I was with our largest client today going over a system that we implemented for them earlier this year that has changed the way they manage their customers. While it’s one thing to have a complex system like CRM (Customer Relationship Management) as part of your business it’s another to actually utilize the data to your advantage.
One of the staff members from this client said to me after I showed him the data available to him was: “Wow! I can’t wait to show my boss these reports.” The point being here is that he never knew what he had at his finger tips since he had never been introduced to any kind of data analysis let alone the old fashioned slicing and dicing of data in Excel.
So what are you doing in your business to understand what is going on with your customers and your business in general? This client of mine realized he could run daily reports that told him exactly how many people came through their shop while also being to tell his superiors the exact cost of having to serve those customers.
So what can you do to start collecting intelligence on your customers?
- Identify sources in your business that contains data. This can be anything such as Quickbooks, mailing lists, quotes/estimates or if you’ve already purchased a CRM that is golden as well.
- What are your key performance indicators (KPI’s)? Ask yourself what makes your business tick at the end of the day. When you look at a report what will tell you whether or not you were successful?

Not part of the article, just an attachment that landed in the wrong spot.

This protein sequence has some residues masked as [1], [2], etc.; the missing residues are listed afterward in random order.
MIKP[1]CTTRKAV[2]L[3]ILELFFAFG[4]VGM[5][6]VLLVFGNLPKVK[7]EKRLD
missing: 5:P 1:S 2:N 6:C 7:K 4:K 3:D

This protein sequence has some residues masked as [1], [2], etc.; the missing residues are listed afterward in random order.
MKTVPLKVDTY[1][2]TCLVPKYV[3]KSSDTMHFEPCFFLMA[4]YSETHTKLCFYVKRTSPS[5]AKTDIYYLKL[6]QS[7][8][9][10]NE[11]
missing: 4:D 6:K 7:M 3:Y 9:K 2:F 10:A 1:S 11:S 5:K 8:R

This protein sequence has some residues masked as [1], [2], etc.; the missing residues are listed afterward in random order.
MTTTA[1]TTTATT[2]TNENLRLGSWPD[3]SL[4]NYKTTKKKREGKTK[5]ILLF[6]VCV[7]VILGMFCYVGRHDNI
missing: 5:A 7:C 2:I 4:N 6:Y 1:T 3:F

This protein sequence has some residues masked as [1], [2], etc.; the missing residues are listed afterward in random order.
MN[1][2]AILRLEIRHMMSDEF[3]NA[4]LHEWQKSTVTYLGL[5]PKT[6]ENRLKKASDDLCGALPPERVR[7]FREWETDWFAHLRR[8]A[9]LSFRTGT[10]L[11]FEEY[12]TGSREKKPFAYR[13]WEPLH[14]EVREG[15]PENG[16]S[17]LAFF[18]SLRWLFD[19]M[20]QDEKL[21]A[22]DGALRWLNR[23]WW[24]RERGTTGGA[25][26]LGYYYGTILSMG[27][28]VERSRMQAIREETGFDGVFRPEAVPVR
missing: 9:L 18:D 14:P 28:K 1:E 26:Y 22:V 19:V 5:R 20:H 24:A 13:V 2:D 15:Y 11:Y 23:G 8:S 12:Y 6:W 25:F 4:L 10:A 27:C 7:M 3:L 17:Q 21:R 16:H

- See if the data you found in Step 1 can actually tell you about your KPI’s and if those data sources cannot tell you what you need to know then you may need to find a better way to track this.
So while I say a better way to track things, let me clarify. Don’t start tracking something for the sake of tracking it. We call this “make work” projects and they are typically boring and discourage the person actually tracking them to produce anything substantial.
So let’s say your KPI is Number of Customer Visits Per Day. I’ve seen people simply use their receptionist to tick off on a piece of paper each time someone can in the door. I’ve seen others actually ask the person their name and record it in their database if it wasn’t already there. Either way you’ve found a way to get this data.
You can’t tell me that gross revenue is your KPI. That is definitely a 30,000 view from the air KPI but it isn’t going to help you target marketing efforts or to find out whether or not something is working in your business. Customer Satisfaction scores could be a KPI for you and all you need to do that are surveys.
I’ve gone on a bit of a tangent on data from what business people don’t know they have to determining KPI’s for your business but at the end of the day there is plenty of data that can be translated into meaningful reports available to you.
I will leave this post with this comment: A good friend of mine was explaining to me years ago how important key performance indicators are. He said the businesses that focus on a KPI of revenue will end up being a very cash focused business and may see a dip in customer service. Whereas a business with a blend of customer satisfaction which becomes an integral part of reaching the revenue target becomes the central focus because your business will be growing quicker than the one that focuses on revenue. Why? It’s simple. You treat your customers like king’s and queen’s and they will tell their friends therefore bringing in higher referrals. Why do you think small businesses have such a high rate of referrals? It’s because they still focus on customer satisfaction rather than just revenue.